On January 27, 2009, the district court was presented with a stipulation signed by the parties and a decree prepared by counsel. The district court signed the decree that same date. There is nothing in the record that discloses the district court was advised by counsel that the child support deviated from the child support guidelines. Accordingly, it is not surprising that the district court did not make a record on the reasons for the deviation from the guidelines or make written findings that the application of the guidelines would be unjust or inappropriate under the circumstances. But this is precisely the purpose of the statute.
The written findings and reasons are vital to a later determination by the court about whether there has been a substantial change in circumstances. That is the case whether the child support modification is sought under Iowa Code section 598.21C(1) or under section 598.21C(2)(a ).3 If the parties want the district court to deviate from the child support guidelines, and also want to avoid subsequent modification of that award based on an evaluation of changed circumstances or the ten percent deviation, counsel and the district court need to insure that the dissolution decree explains the reasons for the deviation and that those reasons are factually and legally valid. See Iowa Ct. R. 9.11; see also In re Marriage of Nelson, 570 N.W.2d 103, 108 (Iowa 1997) (explaining a modification order that deviated from the child support guidelines without explanation could not be used as a basis to determine whether there had been a substantial change in circumstances). Absent compliance with the statute and our rules, there is no reason to assume that the initial child support amount set forth in the decree has any proper basis, or that it should be used as the basis for subsequent modification proceedings.
The original child support order was not consistent with the statute or our rules governing child support and, as such, does not provide a proper basis on which to base a decision on modification of child support. However, based on this record, Melissa has shown that there has been a substantial change in circumstances since the entry of the underlying decree warranting a modification of child support under both Iowa Code section 598.21C(1) and section 598.21C(2)(a ). This case is remanded to the district court for a determination of an appropriate order for child support. We affirm the holding of the court of appeals denying Scott's request for attorney fees. Court costs associated with this appeal are assessed against Scott.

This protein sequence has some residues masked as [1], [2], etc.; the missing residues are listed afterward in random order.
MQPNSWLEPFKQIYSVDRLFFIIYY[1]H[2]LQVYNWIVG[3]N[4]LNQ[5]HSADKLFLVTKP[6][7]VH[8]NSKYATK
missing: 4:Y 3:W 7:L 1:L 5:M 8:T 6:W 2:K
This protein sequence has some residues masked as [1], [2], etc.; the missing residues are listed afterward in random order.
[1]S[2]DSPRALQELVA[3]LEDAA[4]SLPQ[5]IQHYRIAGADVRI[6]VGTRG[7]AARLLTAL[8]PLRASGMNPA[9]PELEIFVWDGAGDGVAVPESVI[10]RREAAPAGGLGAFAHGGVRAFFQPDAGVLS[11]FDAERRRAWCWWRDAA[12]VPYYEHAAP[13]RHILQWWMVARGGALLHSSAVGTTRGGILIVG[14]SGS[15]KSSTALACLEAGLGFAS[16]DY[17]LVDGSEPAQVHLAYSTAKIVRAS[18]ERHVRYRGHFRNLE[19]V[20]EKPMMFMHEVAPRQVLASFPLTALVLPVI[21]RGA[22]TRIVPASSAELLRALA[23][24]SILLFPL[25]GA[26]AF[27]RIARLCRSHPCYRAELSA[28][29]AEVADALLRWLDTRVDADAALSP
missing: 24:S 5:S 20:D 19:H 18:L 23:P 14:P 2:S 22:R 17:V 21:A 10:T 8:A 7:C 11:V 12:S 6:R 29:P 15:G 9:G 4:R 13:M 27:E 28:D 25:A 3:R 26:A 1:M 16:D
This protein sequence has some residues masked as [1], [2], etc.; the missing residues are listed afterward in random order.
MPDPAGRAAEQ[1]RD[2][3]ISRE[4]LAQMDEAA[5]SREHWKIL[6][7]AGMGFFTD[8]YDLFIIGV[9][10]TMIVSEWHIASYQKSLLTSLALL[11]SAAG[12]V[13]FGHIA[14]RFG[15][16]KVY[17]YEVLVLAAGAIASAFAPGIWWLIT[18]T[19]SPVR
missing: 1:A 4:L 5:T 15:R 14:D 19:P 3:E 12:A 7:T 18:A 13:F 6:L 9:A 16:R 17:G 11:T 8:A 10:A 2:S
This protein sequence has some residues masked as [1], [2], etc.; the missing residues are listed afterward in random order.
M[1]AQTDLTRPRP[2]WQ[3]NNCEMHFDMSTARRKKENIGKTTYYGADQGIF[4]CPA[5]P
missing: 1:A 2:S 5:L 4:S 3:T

DECISION OF COURT OF APPEALS VACATED IN PART AND AFFIRMED IN PART; DISTRICT COURT JUDGMENT REVERSED IN PART, AFFIRMED IN PART, AND REMANDED.
1. Melissa testified she and Scott agreed orally that the spousal support would terminate effective November 1, 2011.
2. Although the parties disputed the income figure at the time of the temporary order, both rely on it here to compare Scott's income at that time to his income now. The temporary order takes into account the expenses of both parties and the decreases in income Scott likely would experience because of rising gas prices affecting the profitability of his business. We give weight to a district court's factual determinations. See In re Marriage of Fennelly & Breckenfelder, 737 N.W.2d 97, 101 (Iowa 2007) (affirming district court decision to award liberal visitation based on record “replete with evidence of parties' devotion toward their children”). Given the care the court took in reaching a reasonable figure for Scott's net monthly income, we rely on it here.
3. Iowa Code section 598.21C(2)(a ) provides that “[s]ubject to 28 U.S.C. § 1738B, but notwithstanding [section 598.21C(1) ], a substantial change of circumstances exists when the court order for child support varies by ten percent or more from the amount which would be due pursuant to the most current child support guidelines.”